Only you can tell your story in a unique way that can then be multiplied by your network, your industry or the social media wave. In the same fashion, someone else can take it to pieces and multiply it virally; and that might cause irreparable damage to your reputation or take a long time to be restored.

Think of all the opportunities you might have at telling your story in a unique way that can help you advance your personal or business goals by getting the attention from a potential client, a leader in your industry or a crowd in front of you.

Superheroes, a new path for your personal brand

We also live in a world of superheroes, and everybody is looking for the next superhero to come rescue them –corporations, customers or voters alike. You can become your customers’ superhero or superheroine if your unique story fits into their needs.

Whether it is a large corporation for which you are trying to become a vendor or your regular by-passer customers, people you deal with on a regular basis have now a world of resources to get to know who you are at their fingertips.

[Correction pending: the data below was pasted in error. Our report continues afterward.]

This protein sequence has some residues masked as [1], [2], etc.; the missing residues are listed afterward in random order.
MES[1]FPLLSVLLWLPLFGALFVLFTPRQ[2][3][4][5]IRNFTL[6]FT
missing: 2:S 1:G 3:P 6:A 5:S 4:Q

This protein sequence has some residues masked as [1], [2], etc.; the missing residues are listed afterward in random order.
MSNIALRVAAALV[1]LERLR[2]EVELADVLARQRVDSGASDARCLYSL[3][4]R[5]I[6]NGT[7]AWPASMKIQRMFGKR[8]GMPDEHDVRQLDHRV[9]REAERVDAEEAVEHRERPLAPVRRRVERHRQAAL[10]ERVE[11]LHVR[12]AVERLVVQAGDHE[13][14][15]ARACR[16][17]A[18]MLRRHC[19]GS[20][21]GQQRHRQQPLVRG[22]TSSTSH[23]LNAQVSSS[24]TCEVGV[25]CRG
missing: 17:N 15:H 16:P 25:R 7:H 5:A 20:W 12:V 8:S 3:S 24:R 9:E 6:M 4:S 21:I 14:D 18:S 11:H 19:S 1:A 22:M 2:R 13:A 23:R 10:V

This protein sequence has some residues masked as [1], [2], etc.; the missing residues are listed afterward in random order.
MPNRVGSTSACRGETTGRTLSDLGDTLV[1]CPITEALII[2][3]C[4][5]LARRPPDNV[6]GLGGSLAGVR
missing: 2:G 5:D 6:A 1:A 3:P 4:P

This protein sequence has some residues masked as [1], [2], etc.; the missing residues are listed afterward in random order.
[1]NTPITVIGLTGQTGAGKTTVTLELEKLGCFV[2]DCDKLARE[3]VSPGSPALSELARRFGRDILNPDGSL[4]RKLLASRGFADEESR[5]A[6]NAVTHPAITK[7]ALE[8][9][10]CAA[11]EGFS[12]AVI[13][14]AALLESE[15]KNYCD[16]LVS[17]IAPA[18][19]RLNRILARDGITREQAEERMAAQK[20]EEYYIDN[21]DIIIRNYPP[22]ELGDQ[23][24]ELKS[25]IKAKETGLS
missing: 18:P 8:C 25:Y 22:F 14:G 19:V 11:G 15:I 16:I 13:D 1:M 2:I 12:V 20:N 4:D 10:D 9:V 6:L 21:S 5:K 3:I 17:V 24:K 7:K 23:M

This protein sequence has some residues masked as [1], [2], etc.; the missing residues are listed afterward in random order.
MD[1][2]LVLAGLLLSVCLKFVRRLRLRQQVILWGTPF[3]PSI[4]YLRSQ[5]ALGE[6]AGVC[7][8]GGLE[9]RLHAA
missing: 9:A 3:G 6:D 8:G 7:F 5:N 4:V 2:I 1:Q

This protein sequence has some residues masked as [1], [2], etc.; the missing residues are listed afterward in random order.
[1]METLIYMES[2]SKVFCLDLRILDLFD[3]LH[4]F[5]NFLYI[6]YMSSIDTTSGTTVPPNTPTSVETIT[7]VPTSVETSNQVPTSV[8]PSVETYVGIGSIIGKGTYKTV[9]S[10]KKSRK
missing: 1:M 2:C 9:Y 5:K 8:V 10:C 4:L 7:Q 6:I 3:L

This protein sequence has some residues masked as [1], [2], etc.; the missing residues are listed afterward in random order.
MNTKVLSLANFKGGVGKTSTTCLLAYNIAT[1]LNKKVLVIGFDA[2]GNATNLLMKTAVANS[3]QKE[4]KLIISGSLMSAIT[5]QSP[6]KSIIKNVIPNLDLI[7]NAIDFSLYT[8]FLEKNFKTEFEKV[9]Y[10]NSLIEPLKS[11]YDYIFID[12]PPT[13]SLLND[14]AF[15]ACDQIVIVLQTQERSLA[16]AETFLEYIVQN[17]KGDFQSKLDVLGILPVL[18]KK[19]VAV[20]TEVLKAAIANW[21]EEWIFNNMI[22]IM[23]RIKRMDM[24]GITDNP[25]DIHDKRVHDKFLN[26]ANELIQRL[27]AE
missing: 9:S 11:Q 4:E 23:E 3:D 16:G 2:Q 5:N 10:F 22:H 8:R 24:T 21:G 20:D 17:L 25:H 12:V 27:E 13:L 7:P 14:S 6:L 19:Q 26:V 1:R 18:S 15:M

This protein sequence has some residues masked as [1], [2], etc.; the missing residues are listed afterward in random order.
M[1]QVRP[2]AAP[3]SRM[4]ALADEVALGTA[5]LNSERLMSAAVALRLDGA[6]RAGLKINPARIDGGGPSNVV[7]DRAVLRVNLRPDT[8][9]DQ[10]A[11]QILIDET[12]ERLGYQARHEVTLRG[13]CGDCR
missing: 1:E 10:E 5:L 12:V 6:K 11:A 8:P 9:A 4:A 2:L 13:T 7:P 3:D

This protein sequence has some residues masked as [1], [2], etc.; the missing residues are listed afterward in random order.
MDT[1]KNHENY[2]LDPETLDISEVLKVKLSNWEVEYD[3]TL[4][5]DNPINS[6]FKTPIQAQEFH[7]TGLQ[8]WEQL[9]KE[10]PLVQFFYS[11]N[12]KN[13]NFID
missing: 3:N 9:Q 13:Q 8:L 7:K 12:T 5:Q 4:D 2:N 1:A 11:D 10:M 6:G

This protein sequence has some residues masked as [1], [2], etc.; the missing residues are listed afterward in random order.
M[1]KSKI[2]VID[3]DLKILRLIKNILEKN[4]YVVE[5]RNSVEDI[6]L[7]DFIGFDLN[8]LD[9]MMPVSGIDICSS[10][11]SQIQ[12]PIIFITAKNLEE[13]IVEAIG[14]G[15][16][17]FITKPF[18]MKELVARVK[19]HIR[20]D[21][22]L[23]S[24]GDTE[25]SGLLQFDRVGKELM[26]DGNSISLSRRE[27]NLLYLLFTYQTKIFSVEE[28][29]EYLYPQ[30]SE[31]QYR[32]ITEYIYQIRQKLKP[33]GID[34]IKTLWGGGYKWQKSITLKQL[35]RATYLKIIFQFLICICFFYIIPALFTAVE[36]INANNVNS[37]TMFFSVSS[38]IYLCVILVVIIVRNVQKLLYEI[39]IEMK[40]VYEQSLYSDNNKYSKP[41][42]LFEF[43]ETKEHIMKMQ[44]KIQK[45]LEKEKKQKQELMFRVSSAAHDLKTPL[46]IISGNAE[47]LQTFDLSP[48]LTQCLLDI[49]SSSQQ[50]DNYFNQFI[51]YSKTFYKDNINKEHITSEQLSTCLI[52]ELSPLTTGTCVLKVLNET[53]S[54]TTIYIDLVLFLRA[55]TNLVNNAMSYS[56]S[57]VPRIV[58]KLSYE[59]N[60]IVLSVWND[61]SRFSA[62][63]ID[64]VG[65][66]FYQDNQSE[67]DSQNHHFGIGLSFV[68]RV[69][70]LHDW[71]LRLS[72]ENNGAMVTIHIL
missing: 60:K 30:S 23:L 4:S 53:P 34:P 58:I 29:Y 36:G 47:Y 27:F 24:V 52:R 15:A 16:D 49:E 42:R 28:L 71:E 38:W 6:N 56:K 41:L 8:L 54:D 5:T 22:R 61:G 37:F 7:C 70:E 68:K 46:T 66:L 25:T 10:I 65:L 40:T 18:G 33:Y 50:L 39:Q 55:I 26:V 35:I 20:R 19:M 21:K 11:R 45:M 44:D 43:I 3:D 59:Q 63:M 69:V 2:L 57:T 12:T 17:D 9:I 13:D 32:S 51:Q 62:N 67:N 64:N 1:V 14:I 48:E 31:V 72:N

Instead of letting those resources plunge you, you need to take control and present yourself as the hero or heroine of your own story. Tell them your “secret” unique ability or combination of abilities that can “ease their pain”–being helping them solve a problem, advancing their organization’s mission or improving their profitability. And those abilities need to be intertwined in your unique story.

This is one of our clients’ testimonials about telling her story on

Carmen Milagro, Borbon Skincare personal brand

Carmen Milagro, Borbon Skincare


“First, the simple fact that the story of the birth of Borbon Skincare is out there in print is phenomenal, but the article also allows readers to know me as a real person, not simply a faceless company.

“Second, it has allowed me to ‘see’ my story unfold through the eyes of a reader and that is an invaluable tool for me. I am constantly evaluating and learning the way in which I speak and how it comes across to others. This helps me in presentations, interviews, as I am constantly learning about myself.”

Carmen Milagro, founder and CEO of Borbon Skincare